Evacuation Best Practices

Evacuating employees from your facility in a safe and orderly fashion during a fire or other emergency requires coordination, planning, and practice. This article provides some best practices for planning and executing your company’s evacuation plan.


To effectively execute an evacuation, use the following pre-planning guidelines:

  • If you have a large operation, multiple buildings or floors, or any other configuration that inhibits quick and effective verification of employee evacuation or emergency response, designate safety wardens for different areas or floors. These wardens will be responsible for knowing proper emergency and evacuation protocols. Communicate the name of each warden to everyone in their assigned area and post the names and contact information strategically throughout the building(s). It is also good to assign back-up or secondary wardens.
  • Review evacuation routes and assembly points with all employees and display maps throughout the building(s).
  • Devise a process to account for employees once they arrive at the assembly point.  Consider delegating the first person to arrive as the point of contact to expedite the process.  A safety vest or other similar means should be used to help identify the contact at each assembly point. 
  • Use attendance check sheets, an electronic log verification (e.g., telephone or computer “in/out” settings), or an app like Headcount ™ to verify employees are evacuated safely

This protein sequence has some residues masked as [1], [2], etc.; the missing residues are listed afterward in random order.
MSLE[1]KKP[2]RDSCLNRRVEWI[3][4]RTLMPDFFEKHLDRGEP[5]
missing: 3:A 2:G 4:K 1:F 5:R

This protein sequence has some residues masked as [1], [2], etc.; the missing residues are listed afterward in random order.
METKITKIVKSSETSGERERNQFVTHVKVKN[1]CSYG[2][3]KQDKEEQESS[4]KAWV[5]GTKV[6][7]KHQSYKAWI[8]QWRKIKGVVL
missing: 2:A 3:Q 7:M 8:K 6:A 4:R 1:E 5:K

• Confirm that emergency equipment (e.g., alarm system, lighted exit signs, and emergency lighting) are functioning properly and have adequate back-up battery or generator power. Be sure the systems are checked by a professional at least annually.


Now that you’ve done the front-end work, the following guidelines can help you safely execute the plan.

  • Communicate emergency drill expectations to all employees.  Consider scheduling a drill and only announcing the specific details (day/time) to those who are helping conduct the drill.
  • Contact local emergency responders and the alarm system company before the practice drill and coordinate appropriately.
  • Direct employees to stay in the assembly area and remain quiet so additional instruction can be communicated.
  • Ensure an “all clear” signal is given by the safety warden(s) before employees return to work inside the building.
  • Take notes on what worked well and what didn’t.  Use the safety team or similar group to review lessons learned and develop appropriate corrective actions.

Emergency evacuations can be hectic but proper preparation and practice will help prepare employees to respond quickly, calmly, and safely.

Brian Pelan
Brian Pelan
OSE Director, Laramie, WY

Brian has over 20 years of professional experience in environmental, health, safety, and security (EHS&S). His areas of expertise include EHS&S risk management; ISO systems management & auditing; fluid recovery/recycling; and industrial hygiene services.

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